In 1876, tired of empty promises of a Land Treaty with the Whites, the Comanche and Kiowa tribes join forces to go on the warpath and forcibly evict all the settlers from their lands. Normally, the Comanche and Kiowa tribes are enemies but decide to put their differences aside for this aim. In the Buffalo Valley region, a U.S. Cavalry troop under the command of Capt. Dave Storm is tasked with the evacuation of white settlers from the area. In order to avert a war with the Indians, Capt. Storm seeks a last-minute pow-wow with the Comanche Chief Growling Bear and the Kiowa Chief Black Eagle but he can only obtain a two-day delay before the Indian attack. Comanche Chief Growling Bear is a man of his word but Kiowa Chief Black Eagle intends to break it. Black Eagle is determined to follow the withdrawing white settlers and attack them while crossing the only withdrawal route through Thunder Pass.The Thunder Pass route seems to be a safe bet since most Indians avoid it due to an old Indian...Written by
As Rogers lies dead, the arrow that 'killed' him moves around as the actor breathes. See more »
Dane Clark and John Carradine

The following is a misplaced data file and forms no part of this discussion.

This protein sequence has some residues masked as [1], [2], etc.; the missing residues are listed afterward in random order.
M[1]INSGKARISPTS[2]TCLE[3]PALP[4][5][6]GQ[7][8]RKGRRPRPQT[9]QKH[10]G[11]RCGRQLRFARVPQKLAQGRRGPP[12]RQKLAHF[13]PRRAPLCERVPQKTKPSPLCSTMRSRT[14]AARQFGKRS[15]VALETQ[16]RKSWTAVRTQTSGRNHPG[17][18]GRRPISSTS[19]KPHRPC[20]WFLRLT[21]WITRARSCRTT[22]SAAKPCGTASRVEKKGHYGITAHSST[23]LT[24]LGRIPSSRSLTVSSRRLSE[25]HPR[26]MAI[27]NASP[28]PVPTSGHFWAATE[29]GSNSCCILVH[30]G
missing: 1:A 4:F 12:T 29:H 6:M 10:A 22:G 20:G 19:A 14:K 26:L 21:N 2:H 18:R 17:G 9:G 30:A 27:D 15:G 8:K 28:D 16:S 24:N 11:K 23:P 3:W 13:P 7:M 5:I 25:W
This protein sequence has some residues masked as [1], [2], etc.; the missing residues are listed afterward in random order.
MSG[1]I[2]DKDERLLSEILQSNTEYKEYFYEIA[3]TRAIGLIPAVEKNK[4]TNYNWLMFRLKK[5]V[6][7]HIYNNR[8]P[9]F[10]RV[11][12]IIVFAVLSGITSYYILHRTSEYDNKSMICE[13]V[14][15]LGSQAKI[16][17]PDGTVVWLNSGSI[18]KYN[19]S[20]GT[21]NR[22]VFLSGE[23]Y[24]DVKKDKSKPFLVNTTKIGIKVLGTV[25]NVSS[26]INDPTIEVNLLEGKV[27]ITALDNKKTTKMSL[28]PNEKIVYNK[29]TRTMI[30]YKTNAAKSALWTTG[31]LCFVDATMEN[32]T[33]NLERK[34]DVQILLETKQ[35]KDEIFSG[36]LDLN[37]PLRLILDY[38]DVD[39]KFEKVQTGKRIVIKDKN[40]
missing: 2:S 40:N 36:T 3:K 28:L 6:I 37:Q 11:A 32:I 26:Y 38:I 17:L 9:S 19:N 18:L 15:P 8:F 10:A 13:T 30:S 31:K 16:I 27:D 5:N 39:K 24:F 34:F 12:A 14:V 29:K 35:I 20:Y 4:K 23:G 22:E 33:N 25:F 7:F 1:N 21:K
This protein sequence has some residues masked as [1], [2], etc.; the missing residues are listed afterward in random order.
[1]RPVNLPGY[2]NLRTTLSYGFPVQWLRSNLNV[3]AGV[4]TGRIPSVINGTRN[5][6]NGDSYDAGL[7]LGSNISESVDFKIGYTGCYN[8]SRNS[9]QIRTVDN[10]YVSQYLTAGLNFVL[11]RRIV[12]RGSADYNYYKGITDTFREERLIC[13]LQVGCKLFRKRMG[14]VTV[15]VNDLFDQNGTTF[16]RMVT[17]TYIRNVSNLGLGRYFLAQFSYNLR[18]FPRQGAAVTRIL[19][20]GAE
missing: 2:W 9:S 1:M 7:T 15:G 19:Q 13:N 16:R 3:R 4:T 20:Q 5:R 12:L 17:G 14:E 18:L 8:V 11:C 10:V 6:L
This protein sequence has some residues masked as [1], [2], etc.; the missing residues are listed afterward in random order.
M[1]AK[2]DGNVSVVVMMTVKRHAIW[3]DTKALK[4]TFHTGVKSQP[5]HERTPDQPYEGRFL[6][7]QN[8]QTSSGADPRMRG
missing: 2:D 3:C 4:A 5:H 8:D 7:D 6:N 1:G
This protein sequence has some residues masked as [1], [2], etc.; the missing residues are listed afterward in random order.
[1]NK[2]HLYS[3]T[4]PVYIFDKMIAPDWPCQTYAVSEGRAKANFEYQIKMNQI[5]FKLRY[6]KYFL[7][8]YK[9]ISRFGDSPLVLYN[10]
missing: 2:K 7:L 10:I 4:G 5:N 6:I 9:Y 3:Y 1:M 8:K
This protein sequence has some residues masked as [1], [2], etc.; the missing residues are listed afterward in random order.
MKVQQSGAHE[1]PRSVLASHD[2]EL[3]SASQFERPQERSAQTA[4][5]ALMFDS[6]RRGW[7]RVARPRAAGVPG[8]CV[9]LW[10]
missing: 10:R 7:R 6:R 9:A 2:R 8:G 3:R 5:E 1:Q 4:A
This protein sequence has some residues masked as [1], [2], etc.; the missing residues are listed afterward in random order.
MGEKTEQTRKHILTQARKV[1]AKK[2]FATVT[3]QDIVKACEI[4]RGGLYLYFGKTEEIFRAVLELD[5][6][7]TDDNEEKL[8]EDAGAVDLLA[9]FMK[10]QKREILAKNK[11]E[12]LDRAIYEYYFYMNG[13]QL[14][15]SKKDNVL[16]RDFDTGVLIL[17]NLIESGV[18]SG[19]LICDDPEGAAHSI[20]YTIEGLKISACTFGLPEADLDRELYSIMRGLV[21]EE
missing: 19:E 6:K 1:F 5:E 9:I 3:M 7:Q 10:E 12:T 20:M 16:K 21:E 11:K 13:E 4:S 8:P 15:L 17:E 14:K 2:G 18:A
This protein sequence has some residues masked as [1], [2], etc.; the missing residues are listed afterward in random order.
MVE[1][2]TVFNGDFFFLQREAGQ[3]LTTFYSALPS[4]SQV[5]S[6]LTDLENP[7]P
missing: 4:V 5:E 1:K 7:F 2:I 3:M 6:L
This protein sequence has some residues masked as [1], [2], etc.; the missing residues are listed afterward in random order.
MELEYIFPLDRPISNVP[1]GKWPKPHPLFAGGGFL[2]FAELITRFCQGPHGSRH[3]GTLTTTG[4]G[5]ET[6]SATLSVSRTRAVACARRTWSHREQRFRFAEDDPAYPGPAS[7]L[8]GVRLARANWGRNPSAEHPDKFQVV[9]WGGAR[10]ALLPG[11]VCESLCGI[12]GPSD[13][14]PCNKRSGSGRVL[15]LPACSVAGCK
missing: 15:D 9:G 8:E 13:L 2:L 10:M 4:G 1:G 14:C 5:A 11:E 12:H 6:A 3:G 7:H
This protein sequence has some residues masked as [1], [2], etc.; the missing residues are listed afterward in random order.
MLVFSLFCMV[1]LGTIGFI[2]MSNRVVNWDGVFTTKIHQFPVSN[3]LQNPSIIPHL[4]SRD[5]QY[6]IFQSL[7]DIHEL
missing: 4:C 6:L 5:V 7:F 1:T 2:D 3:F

1954's "Thunder Pass" is a formula Western from low budget Lippert Pictures, naturally shot at the ubiquitous Bronson Canyon. Fresh from two Hammer thrillers in Britain, veteran Dane Clark would soon concentrate solely on television work in series like WIRE SERVICE and BOLD VENTURE. The year is 1876, the Kiowa and Comanche have joined forces to drive the white men from their lands, so Clark's Captain Dave Stone and his cavalry must lead the settlers of Buffalo Valley to safety through Thunder Pass, so named by the Indians who fear it. The fine cast keeps things afloat, as there's precious little action until the rousing climax. Andy Devine is surprisingly sober, Raymond Burr gets to play a good guy, while veteran baddie John Carradine is instantly revealed to be the villainous gunrunner Bergstrom, claiming otherwise as he joins the party, keeping a watchful eye on the injured man blamed for selling Winchester rifles to the Kiowa. Carradine's last Western villain was in 1944's MGM feature "Barbary Coast Gent," and while his work in horror/sci fi would eclipse his frontier movie career, he would be far busier out west on the small screen.
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